In fairness to Epson, the full technical specs of all their papers is
available on their various national web sites.
But to be honest, I don't think they make a paper you would describe as
photo weight. Epson printers have relatively straight-through paper paths,
but they still have a limit on the weight of paper they can reliably feed,
even one sheet at a time.
If you really want something chunky and weighty, why not get into mounting
or even laminating?
As far as your scanning ppi question goes, a little run through will
If you scan a 24x36mm negative or slide at 300 ppi and then print it at
300ppi, what will be the size of the resulting picture?
You need a MUCH higher scanning resolution than printing resolution
because you want to print the picture at a much larger size than the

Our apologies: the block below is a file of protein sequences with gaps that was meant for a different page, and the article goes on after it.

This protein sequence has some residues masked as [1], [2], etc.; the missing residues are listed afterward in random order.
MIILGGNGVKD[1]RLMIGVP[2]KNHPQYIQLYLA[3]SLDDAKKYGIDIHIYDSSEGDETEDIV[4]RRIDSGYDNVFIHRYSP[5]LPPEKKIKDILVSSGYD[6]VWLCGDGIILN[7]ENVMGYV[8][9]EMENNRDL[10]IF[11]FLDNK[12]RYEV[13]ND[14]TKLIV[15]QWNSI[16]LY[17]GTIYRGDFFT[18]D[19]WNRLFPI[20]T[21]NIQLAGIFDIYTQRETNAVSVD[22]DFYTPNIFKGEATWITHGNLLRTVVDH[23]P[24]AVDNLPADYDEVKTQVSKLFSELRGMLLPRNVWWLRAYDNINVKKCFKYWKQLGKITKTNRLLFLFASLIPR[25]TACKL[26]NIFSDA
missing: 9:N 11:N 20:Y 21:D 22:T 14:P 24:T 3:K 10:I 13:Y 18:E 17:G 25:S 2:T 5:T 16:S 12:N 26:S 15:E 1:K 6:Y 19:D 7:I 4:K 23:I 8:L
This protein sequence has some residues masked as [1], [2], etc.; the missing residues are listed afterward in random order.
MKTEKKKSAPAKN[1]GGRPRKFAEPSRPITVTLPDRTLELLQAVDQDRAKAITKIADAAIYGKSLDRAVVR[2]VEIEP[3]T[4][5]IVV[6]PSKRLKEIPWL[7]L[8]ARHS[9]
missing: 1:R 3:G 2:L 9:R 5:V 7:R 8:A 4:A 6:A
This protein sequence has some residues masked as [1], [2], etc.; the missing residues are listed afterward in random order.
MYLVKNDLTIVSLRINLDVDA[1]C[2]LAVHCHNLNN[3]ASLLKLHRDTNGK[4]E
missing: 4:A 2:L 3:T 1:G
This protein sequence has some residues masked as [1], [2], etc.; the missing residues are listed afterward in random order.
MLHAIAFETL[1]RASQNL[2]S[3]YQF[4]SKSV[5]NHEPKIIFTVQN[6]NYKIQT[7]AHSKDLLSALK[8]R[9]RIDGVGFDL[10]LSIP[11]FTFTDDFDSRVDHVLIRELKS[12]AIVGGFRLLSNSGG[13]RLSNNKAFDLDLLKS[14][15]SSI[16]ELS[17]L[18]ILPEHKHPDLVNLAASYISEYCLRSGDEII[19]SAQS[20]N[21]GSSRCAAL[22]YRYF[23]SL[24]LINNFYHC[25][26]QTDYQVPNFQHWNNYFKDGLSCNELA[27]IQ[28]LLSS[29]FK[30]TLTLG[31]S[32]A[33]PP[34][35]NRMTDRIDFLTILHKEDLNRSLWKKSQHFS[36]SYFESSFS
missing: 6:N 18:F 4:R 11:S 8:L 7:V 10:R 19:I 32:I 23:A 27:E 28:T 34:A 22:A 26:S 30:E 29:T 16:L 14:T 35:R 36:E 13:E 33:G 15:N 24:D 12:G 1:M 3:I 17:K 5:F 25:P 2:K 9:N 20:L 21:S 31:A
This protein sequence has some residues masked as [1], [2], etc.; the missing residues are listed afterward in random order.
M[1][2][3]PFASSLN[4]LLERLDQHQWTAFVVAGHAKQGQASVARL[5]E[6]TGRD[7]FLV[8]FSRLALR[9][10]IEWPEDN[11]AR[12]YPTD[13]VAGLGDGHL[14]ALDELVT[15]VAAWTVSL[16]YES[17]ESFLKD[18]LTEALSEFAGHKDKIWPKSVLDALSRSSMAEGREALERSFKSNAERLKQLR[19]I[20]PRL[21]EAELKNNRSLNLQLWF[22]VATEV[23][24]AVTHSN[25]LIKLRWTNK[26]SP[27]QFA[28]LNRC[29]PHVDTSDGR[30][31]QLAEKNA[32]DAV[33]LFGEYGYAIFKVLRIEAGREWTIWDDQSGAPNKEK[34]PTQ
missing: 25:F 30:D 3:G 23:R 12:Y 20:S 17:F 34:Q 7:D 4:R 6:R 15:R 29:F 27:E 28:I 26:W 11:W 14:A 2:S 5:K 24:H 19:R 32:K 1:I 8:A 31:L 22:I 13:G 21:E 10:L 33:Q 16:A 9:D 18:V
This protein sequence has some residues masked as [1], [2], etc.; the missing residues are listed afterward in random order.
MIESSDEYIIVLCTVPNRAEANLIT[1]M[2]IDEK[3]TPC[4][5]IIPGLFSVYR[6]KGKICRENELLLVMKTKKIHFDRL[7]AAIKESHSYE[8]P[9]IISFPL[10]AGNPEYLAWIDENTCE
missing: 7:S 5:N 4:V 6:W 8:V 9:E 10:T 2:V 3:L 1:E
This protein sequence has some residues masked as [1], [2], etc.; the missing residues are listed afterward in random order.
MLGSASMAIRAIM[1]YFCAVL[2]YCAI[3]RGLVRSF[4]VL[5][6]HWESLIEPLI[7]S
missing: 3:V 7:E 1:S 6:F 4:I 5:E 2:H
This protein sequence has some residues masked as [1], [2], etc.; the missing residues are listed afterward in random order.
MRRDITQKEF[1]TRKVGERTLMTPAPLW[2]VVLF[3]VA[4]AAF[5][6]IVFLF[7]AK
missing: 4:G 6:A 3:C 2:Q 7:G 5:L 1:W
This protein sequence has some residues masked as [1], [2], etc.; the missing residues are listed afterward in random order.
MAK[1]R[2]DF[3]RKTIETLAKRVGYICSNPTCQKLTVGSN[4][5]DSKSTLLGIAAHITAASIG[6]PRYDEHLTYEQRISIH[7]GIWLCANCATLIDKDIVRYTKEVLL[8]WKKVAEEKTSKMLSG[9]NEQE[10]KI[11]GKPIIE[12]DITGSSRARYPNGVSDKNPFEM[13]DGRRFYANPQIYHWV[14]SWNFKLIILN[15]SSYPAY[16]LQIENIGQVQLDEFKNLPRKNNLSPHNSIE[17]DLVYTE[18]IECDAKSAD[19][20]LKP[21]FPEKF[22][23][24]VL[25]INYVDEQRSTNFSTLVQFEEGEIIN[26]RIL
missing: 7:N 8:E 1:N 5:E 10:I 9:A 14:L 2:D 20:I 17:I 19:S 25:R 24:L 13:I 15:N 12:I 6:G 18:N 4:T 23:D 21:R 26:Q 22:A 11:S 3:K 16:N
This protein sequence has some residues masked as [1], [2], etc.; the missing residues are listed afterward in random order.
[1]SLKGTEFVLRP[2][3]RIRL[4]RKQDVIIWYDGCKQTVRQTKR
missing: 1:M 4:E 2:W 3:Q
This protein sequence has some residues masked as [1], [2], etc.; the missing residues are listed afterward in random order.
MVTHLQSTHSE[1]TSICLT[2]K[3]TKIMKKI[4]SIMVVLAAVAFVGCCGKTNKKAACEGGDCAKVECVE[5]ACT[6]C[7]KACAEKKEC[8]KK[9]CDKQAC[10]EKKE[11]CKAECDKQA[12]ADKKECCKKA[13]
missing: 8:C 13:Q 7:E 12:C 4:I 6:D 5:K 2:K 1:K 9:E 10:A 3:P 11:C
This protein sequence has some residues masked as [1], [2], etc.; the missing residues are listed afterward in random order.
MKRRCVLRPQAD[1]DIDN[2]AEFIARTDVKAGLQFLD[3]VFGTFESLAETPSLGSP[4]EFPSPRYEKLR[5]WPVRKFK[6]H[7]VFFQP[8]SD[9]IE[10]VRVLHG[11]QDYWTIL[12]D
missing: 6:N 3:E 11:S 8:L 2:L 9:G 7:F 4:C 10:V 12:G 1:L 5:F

A 2700dpi scan implies a 9x magnification factor, so your 300ppi print
will come out at 216x324 mm, or slightly larger than A4.
A 4000dpi scan will allow you to print at 320x480 at 300ppi, or a bit
larger than A3.
So always scan slides and negs at the best resolution you can get.
firstname.lastname@example.org (Rob Geraghty) wrote:
> Art wrote:
> > When I mentioned to the Epson rep at Comdex that the names
> > of the papers were ridiculously confusing, he looked at me
> > like I was from another planet
> What's worse is that the price lists don't include the gsm or thickness
> of the paper. That would at least help to separate the "photo weight"
> from the "photo quality" but lightweight papers. Most of the
> aren't at all interested in lightweight papers, I expect.
> Obscanning: What dpi do people scan at? I scan on the LS30 at 2700dpi
> change the dpi in the file without resampling before I print. Do others
> scan at 300dpi (say) for the print output resolution? This isn't
> AFAIK with Vuesc, but it is with Nikonscan.
> PS No arguments abuot dpi vs ppi please - I'm talking about the labels
> in the software not what is "technically correct".
> Rob Geraghty email@example.com